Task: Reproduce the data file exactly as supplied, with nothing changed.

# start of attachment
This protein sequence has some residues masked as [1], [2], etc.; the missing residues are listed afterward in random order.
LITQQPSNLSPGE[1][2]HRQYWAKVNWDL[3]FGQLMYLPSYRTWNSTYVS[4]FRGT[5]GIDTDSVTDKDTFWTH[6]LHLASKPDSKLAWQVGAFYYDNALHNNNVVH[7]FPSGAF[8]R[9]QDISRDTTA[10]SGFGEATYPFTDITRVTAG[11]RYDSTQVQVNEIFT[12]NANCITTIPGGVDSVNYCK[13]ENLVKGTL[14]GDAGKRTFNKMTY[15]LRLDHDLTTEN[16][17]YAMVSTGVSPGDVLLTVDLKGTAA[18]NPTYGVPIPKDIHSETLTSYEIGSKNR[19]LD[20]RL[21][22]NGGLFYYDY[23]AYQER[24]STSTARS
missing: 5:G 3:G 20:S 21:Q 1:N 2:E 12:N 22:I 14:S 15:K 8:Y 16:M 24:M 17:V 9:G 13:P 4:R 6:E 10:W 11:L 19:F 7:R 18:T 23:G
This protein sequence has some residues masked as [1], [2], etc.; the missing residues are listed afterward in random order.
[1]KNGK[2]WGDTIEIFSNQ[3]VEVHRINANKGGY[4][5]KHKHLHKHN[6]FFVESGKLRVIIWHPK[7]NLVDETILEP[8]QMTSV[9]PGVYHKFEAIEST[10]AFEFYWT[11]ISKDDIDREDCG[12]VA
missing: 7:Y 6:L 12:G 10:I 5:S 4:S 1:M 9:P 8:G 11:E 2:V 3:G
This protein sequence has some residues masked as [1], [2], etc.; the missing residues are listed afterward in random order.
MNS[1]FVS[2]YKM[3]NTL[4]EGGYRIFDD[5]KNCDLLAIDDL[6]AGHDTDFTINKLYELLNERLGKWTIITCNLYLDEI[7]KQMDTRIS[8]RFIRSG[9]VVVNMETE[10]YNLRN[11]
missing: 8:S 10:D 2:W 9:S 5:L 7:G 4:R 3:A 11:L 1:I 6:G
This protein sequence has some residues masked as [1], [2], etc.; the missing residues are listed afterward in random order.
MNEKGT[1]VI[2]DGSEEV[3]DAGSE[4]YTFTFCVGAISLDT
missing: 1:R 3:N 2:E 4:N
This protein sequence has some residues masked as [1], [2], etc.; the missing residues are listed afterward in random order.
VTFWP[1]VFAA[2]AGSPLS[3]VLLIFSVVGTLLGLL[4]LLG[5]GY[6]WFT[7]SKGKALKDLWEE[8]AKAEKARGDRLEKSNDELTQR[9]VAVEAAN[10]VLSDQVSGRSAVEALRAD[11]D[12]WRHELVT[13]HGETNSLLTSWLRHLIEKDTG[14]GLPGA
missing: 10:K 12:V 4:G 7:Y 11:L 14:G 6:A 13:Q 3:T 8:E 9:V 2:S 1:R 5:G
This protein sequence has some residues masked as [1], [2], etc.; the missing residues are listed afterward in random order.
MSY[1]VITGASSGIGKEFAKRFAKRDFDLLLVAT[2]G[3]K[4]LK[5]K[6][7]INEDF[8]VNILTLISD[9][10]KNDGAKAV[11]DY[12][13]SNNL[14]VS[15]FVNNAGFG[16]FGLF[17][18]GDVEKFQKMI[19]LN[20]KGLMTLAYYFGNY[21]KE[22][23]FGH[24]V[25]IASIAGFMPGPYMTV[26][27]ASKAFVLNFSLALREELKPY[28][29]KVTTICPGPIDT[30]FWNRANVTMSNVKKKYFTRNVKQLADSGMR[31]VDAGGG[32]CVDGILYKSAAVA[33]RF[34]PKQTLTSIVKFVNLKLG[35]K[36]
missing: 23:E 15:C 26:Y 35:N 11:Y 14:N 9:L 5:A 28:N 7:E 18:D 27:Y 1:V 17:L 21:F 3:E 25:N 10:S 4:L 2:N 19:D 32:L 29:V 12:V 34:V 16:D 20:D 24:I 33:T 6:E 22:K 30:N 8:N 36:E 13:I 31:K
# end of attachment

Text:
This protein sequence has some residues masked as [1], [2], etc.; the missing residues are listed afterward in random order.
LITQQPSNLSPGE[1][2]HRQYWAKVNWDL[3]FGQLMYLPSYRTWNSTYVS[4]FRGT[5]GIDTDSVTDKDTFWTH[6]LHLASKPDSKLAWQVGAFYYDNALHNNNVVH[7]FPSGAF[8]R[9]QDISRDTTA[10]SGFGEATYPFTDITRVTAG[11]RYDSTQVQVNEIFT[12]NANCITTIPGGVDSVNYCK[13]ENLVKGTL[14]GDAGKRTFNKMTY[15]LRLDHDLTTEN[16][17]YAMVSTGVSPGDVLLTVDLKGTAA[18]NPTYGVPIPKDIHSETLTSYEIGSKNR[19]LD[20]RL[21][22]NGGLFYYDY[23]AYQER[24]STSTARS
missing: 5:G 3:G 20:S 21:Q 1:N 2:E 12:N 22:I 14:S 15:K 8:Y 16:M 24:M 17:V 9:G 13:P 4:R 6:E 10:W 11:L 19:F 7:R 18:T 23:G
This protein sequence has some residues masked as [1], [2], etc.; the missing residues are listed afterward in random order.
[1]KNGK[2]WGDTIEIFSNQ[3]VEVHRINANKGGY[4][5]KHKHLHKHN[6]FFVESGKLRVIIWHPK[7]NLVDETILEP[8]QMTSV[9]PGVYHKFEAIEST[10]AFEFYWT[11]ISKDDIDREDCG[12]VA
missing: 7:Y 6:L 12:G 10:I 5:S 4:S 1:M 9:P 8:G 11:E 2:V 3:G
This protein sequence has some residues masked as [1], [2], etc.; the missing residues are listed afterward in random order.
MNS[1]FVS[2]YKM[3]NTL[4]EGGYRIFDD[5]KNCDLLAIDDL[6]AGHDTDFTINKLYELLNERLGKWTIITCNLYLDEI[7]KQMDTRIS[8]RFIRSG[9]VVVNMETE[10]YNLRN[11]
missing: 8:S 10:D 2:W 9:S 5:L 7:G 4:R 3:A 11:L 1:I 6:G
This protein sequence has some residues masked as [1], [2], etc.; the missing residues are listed afterward in random order.
MNEKGT[1]VI[2]DGSEEV[3]DAGSE[4]YTFTFCVGAISLDT
missing: 1:R 3:N 2:E 4:N
This protein sequence has some residues masked as [1], [2], etc.; the missing residues are listed afterward in random order.
VTFWP[1]VFAA[2]AGSPLS[3]VLLIFSVVGTLLGLL[4]LLG[5]GY[6]WFT[7]SKGKALKDLWEE[8]AKAEKARGDRLEKSNDELTQR[9]VAVEAAN[10]VLSDQVSGRSAVEALRAD[11]D[12]WRHELVT[13]HGETNSLLTSWLRHLIEKDTG[14]GLPGA
missing: 10:K 12:V 4:G 7:Y 11:L 14:G 6:A 13:Q 3:T 8:E 9:V 2:S 1:R 5:G
This protein sequence has some residues masked as [1], [2], etc.; the missing residues are listed afterward in random order.
MSY[1]VITGASSGIGKEFAKRFAKRDFDLLLVAT[2]G[3]K[4]LK[5]K[6][7]INEDF[8]VNILTLISD[9][10]KNDGAKAV[11]DY[12][13]SNNL[14]VS[15]FVNNAGFG[16]FGLF[17][18]GDVEKFQKMI[19]LN[20]KGLMTLAYYFGNY[21]KE[22][23]FGH[24]V[25]IASIAGFMPGPYMTV[26][27]ASKAFVLNFSLALREELKPY[28][29]KVTTICPGPIDT[30]FWNRANVTMSNVKKKYFTRNVKQLADSGMR[31]VDAGGG[32]CVDGILYKSAAVA[33]RF[34]PKQTLTSIVKFVNLKLG[35]K[36]
missing: 23:E 15:C 26:Y 35:N 11:Y 14:N 9:L 5:A 28:N 7:E 18:D 27:Y 1:V 17:L 21:F 3:E 25:N 10:S 4:L 2:N 19:D 32:L 29:V 12:V 34:V 16:D 20:D 24:I 33:T 6:E 22:K 30:N 8:N 36:E 13:I 31:K